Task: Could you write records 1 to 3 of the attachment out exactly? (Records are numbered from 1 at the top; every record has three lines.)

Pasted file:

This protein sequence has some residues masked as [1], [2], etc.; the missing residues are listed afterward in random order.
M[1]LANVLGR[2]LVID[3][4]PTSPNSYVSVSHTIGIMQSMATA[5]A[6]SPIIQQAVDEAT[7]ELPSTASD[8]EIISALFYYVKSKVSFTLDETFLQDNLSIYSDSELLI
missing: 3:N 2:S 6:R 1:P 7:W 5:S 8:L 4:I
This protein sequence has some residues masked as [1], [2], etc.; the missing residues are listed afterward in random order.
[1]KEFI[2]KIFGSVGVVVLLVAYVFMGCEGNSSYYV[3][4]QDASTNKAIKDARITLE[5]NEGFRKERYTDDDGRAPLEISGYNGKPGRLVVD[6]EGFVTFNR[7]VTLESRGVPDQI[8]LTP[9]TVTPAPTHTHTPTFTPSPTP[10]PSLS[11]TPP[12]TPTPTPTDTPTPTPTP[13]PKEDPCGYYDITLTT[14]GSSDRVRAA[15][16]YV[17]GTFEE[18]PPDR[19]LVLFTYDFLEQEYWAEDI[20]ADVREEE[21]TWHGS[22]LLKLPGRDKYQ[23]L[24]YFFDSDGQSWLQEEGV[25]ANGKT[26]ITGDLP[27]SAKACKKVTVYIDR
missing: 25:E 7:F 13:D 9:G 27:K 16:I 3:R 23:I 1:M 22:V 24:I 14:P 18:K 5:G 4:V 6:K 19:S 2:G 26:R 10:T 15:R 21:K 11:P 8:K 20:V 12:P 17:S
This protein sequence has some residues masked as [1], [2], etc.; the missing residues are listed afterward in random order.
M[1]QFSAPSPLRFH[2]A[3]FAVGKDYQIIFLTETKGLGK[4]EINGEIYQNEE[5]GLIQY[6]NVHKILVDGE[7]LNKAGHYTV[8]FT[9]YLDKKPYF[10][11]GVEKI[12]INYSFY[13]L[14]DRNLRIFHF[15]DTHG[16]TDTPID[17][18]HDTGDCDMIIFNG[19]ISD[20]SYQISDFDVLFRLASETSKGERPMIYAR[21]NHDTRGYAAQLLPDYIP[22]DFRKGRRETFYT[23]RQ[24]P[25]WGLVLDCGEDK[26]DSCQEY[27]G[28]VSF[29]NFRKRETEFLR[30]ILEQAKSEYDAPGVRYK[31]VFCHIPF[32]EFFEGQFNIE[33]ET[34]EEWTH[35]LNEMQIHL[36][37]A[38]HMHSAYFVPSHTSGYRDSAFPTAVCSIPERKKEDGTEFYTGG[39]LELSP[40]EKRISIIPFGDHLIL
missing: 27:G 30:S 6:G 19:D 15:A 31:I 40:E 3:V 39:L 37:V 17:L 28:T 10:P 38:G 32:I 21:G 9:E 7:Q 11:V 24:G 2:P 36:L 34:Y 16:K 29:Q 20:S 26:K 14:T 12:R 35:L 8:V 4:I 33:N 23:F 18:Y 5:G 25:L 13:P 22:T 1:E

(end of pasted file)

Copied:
This protein sequence has some residues masked as [1], [2], etc.; the missing residues are listed afterward in random order.
M[1]LANVLGR[2]LVID[3][4]PTSPNSYVSVSHTIGIMQSMATA[5]A[6]SPIIQQAVDEAT[7]ELPSTASD[8]EIISALFYYVKSKVSFTLDETFLQDNLSIYSDSELLI
missing: 3:N 2:S 6:R 1:P 7:W 5:S 8:L 4:I
This protein sequence has some residues masked as [1], [2], etc.; the missing residues are listed afterward in random order.
[1]KEFI[2]KIFGSVGVVVLLVAYVFMGCEGNSSYYV[3][4]QDASTNKAIKDARITLE[5]NEGFRKERYTDDDGRAPLEISGYNGKPGRLVVD[6]EGFVTFNR[7]VTLESRGVPDQI[8]LTP[9]TVTPAPTHTHTPTFTPSPTP[10]PSLS[11]TPP[12]TPTPTPTDTPTPTPTP[13]PKEDPCGYYDITLTT[14]GSSDRVRAA[15][16]YV[17]GTFEE[18]PPDR[19]LVLFTYDFLEQEYWAEDI[20]ADVREEE[21]TWHGS[22]LLKLPGRDKYQ[23]L[24]YFFDSDGQSWLQEEGV[25]ANGKT[26]ITGDLP[27]SAKACKKVTVYIDR
missing: 25:E 7:F 13:D 9:G 27:K 16:I 3:R 23:I 1:M 22:V 24:I 14:P 18:K 5:G 4:V 6:K 19:S 2:G 26:R 10:T 15:R 21:K 11:P 8:K 20:V 12:P 17:S
This protein sequence has some residues masked as [1], [2], etc.; the missing residues are listed afterward in random order.
M[1]QFSAPSPLRFH[2]A[3]FAVGKDYQIIFLTETKGLGK[4]EINGEIYQNEE[5]GLIQY[6]NVHKILVDGE[7]LNKAGHYTV[8]FT[9]YLDKKPYF[10][11]GVEKI[12]INYSFY[13]L[14]DRNLRIFHF[15]DTHG[16]TDTPID[17][18]HDTGDCDMIIFNG[19]ISD[20]SYQISDFDVLFRLASETSKGERPMIYAR[21]NHDTRGYAAQLLPDYIP[22]DFRKGRRETFYT[23]RQ[24]P[25]WGLVLDCGEDK[26]DSCQEY[27]G[28]VSF[29]NFRKRETEFLR[30]ILEQAKSEYDAPGVRYK[31]VFCHIPF[32]EFFEGQFNIE[33]ET[34]EEWTH[35]LNEMQIHL[36][37]A[38]HMHSAYFVPSHTSGYRDSAFPTAVCSIPERKKEDGTEFYTGG[39]LELSP[40]EKRISIIPFGDHLIL
missing: 27:G 30:S 6:G 19:D 15:A 31:I 40:E 3:V 39:L 37:V 17:L 28:T 10:P 38:G 32:I 21:G 9:E 7:Q 11:V 24:G 2:P 36:L 34:Y 16:K 29:Q 20:S 26:K 14:T 12:R 35:L 8:V 4:I 33:N 23:F 18:Y 5:G 25:L 13:P 22:T 1:E